93 9/30/2014Author92 Once all errors are corrected, click Submit Bid. You will receive a confirmation that the bid was successfully entered. This step is often skipped and ArcelorMittal does not receive your bid.

94 User Administration Add new users Turn on RFQ bid notifications for each user Disable users Unlock a user account Reset passwords 9/30/2014Author93

95 RFQ Bid Notifications 9/30/2014Author94 Be sure to set up the receipt of TabSource RFQs for all entities you do business with at ArcelorMittal. Additional Help For additional help using TabSource please visit the Help section. Training videos and Frequently Asked Questions are available there. Be aware – the Buyer does not have access to TabSource, please contact AssetPoint if more help is required.

96 Procedural Requirements Mike Mahaffey Manager – Maintenance Administration

97 Maintenance Administration Work Authorization Forms Daily Timesheets VPN Access Substance Abuse Policy National Maintenance Agreements

98 Burns Harbor Daily Work Authorization Form All hazards must be Reviewed

99 Red / Green Boxes Red Boxes that are ‘Checked’ must have a hazard control in place

100 Burns Harbor Daily Work Authorization Form Hazard Controls must be Listed

101 Controls Responsible Party (Person) ______________________ ______________________ ______________________

102 Burns Harbor Contractor Daily Work Authorization Form Copies of this form can be obtained from the Maintenance Administration Department located on the first floor of the Burns Harbor Service Division Office. –The Contractor does not need to fax a copy of the Work Authorization Form to Maintenance Administration

103 Burns Harbor Contractor Daily Timesheet Signed at end of each shift (4) Page snap-set

104 Burns Harbor Contractor Daily Timesheets A copy of the timesheet MUST be: –faxed to or –hand-delivered to the Maintenance Administration Department by 10:00 a.m. the next business day. –You can also Copies of the forms can also be obtained at the Maintenance Administration Department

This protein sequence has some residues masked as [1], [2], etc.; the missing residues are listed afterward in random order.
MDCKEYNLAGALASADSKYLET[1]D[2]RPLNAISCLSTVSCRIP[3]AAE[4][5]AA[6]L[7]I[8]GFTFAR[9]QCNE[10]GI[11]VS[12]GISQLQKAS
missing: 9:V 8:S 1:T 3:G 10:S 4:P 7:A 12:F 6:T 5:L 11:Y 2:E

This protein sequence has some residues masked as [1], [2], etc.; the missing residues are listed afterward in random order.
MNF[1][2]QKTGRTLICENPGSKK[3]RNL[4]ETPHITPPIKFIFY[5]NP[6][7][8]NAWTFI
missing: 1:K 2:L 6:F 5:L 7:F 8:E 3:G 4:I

105 Burns Harbor Contractor Access to Swipe Times A web application has been developed to allow contractors the ability to view their employees’ gate activity. –Real time access to this data allows contractors to manage their employees more efficiently. Benefits –Ensure accuracy of daily timesheets thus reducing potential for timesheet audit infractions Verification on-site time reported Proactively address off-site time –Monitor employee access to Burns Harbor facility –Capability to view all badges currently associated with your company

106 Burns Harbor Contractor Access to Swipe Times Request Process –Request application for Remote Access from Contractor Compliance –Install Cisco VPN (remote access software) per instructions ed to you by Contractor Compliance –Contractor Compliance will provide PAC link and user guide

107 Substance Abuse Policy As mandated by: Contractor Safety, Health and Environment Handbook –Rev 3 November 22, 2011 Section 1.9 AMUSA-102 General Terms and Conditions MRO Service Contracts –Section 11 - (c) ‘Contractor Personnel’ ALL Contractors Working at Burns Harbor: –Need to be signatory to BCRC or MOST programs –Or subscribe to a program that meets the same requirements and can be audited

108 National Maintenance Agreements ArcelorMittal Burns Harbor requires all contractors that perform: –Maintenance –Repair –Construction –Replacement –Renovation, and –Modernization work at our facility to be signatory to the National Maintenance Agreements

109 Contractors required to work under the National Maintenance Agreements (NMA) must have a valid site extension before performing any work on-site. Site Extension Requests (SER) may be filed online at Successful contractors are required to conduct Pre-Job Conferences as stipulated in Article I of the NMA. Pre- Jobs are the contractor’s responsibility Copyright © ArcelorMittal 9/30/ National Maintenance Agreements

110 Contractor Field / Safety Audit Form

111 Orientation If you are unfamiliar with any part of this process, set up an Orientation Session with: Rich Manns, Maintenance Administration – 2786 Colleen Watson, Maintenance Administration

112 Deerfield Laydown Area Copyright © ArcelorMittal 9/30/

113 Burns Harbor Contact List

114